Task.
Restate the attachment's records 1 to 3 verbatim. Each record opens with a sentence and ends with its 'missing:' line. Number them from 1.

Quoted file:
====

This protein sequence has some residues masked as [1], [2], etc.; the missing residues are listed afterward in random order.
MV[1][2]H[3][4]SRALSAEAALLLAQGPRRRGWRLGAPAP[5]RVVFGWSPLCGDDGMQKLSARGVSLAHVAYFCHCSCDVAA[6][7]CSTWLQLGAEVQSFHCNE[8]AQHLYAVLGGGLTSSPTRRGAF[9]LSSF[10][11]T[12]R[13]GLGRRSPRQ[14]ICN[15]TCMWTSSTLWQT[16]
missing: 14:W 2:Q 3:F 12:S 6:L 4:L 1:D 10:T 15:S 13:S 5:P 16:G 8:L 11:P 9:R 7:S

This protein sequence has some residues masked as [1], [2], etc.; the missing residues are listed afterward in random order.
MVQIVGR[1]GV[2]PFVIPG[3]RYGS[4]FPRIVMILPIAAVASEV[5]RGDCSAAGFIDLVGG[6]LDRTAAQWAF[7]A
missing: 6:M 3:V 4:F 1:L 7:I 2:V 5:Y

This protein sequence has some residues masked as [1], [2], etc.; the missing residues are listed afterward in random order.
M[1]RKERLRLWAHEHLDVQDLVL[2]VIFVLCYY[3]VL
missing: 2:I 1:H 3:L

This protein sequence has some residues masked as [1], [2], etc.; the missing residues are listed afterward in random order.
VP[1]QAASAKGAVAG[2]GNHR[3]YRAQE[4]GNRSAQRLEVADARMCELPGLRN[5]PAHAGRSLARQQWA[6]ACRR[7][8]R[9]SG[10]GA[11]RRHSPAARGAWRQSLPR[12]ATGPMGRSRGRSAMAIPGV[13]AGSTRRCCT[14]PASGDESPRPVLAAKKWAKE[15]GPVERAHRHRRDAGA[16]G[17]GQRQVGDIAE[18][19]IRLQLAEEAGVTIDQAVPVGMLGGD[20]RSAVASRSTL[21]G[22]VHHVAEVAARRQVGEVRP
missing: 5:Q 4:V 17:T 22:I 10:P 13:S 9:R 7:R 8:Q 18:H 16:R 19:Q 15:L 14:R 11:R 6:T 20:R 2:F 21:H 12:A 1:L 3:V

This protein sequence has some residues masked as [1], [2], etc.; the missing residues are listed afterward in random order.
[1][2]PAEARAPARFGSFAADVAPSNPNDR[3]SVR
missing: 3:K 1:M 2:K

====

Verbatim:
This protein sequence has some residues masked as [1], [2], etc.; the missing residues are listed afterward in random order.
MV[1][2]H[3][4]SRALSAEAALLLAQGPRRRGWRLGAPAP[5]RVVFGWSPLCGDDGMQKLSARGVSLAHVAYFCHCSCDVAA[6][7]CSTWLQLGAEVQSFHCNE[8]AQHLYAVLGGGLTSSPTRRGAF[9]LSSF[10][11]T[12]R[13]GLGRRSPRQ[14]ICN[15]TCMWTSSTLWQT[16]
missing: 14:W 2:Q 3:F 12:S 6:L 4:L 1:D 10:T 15:S 13:S 5:P 16:G 8:L 11:P 9:R 7:S

This protein sequence has some residues masked as [1], [2], etc.; the missing residues are listed afterward in random order.
MVQIVGR[1]GV[2]PFVIPG[3]RYGS[4]FPRIVMILPIAAVASEV[5]RGDCSAAGFIDLVGG[6]LDRTAAQWAF[7]A
missing: 6:M 3:V 4:F 1:L 7:I 2:V 5:Y

This protein sequence has some residues masked as [1], [2], etc.; the missing residues are listed afterward in random order.
M[1]RKERLRLWAHEHLDVQDLVL[2]VIFVLCYY[3]VL
missing: 2:I 1:H 3:L